And do you know what all these films have in common?

    They will probably ALL make a loss due to "Hollywood accounting". Even block busters like Titanic and Avatar have not made a penny due to the unusual ways film companies structure their affairs.

    The headline profits are merely Hollywood's way of keeping score.

  • rate this
    0

    Comment number 67.

    Hollywood is always having it's biggest *fill blank* aided and abetted by so-called journalists and other media scroungers eager to give them good spin in return for the freebies on offer. Reading this article guess they can add one more to the list.

  • rate this
    +10

    Comment number 66.

    People complain about everything being about the special effects, no plot, formulaic and "just another sequel" but equally we're all to blame. When the latest Transformer-esque movie rakes in a huge pile of cash at the box office then what exactly do you expect Hollywood to continue to churn out?

  • rate this
    0

    Comment number 65.

    These things go in cycles - Gladiator was a success and spawned lots of imitations, Harry Potter & Lord of the Rings sparked a desire to film any fantasy book that was success, superhero films now seen as a 'sure' thing and sci-fi always about.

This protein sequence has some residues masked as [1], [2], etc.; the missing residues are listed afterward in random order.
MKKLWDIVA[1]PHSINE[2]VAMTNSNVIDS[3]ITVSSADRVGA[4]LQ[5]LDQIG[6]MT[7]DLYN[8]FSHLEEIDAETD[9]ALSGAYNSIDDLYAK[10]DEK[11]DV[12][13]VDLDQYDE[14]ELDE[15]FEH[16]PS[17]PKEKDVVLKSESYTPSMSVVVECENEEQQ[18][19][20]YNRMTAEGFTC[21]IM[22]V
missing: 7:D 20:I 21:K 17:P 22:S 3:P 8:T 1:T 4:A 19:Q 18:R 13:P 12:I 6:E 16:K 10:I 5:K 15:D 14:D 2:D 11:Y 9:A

Nolan continues to make very interesting blockbuster's as well as entertaining - Inception was bold as will be Interstellar.

  • rate this
    +1

    Comment number 64.

    I think that there seems to be far to many 'samey' films out there at the minute - certainly far too many superhero films that all have similar plots. I think that part of the problem these days is the media hype that follows many films, often building average films up just because it has x or y in it. Its certainly worthwile reading about the films before going to see them these days!

  • rate this
    0

    Comment number 63.

    Bring Back Fu Manchu !

    Politically incorrect, possibly sexist, dodgy plots (Why would anyone want to rule the Wold ?), wooden acting but good fun. Worth £5 of anyone's money !

  • rate this
    +1

    Comment number 62.

    13.FiGHTiNG_iRiSH
    his is the ugly legacy of illegal file sharing.

    I haven't been to the cinema in years, despite being a fairly regular goer when I was younger. I've also not ever viewed or shared a file illegally. Either I am the only one or there's more to this than simply blaming media piracy.

  • rate this
    +1

    Comment number 61.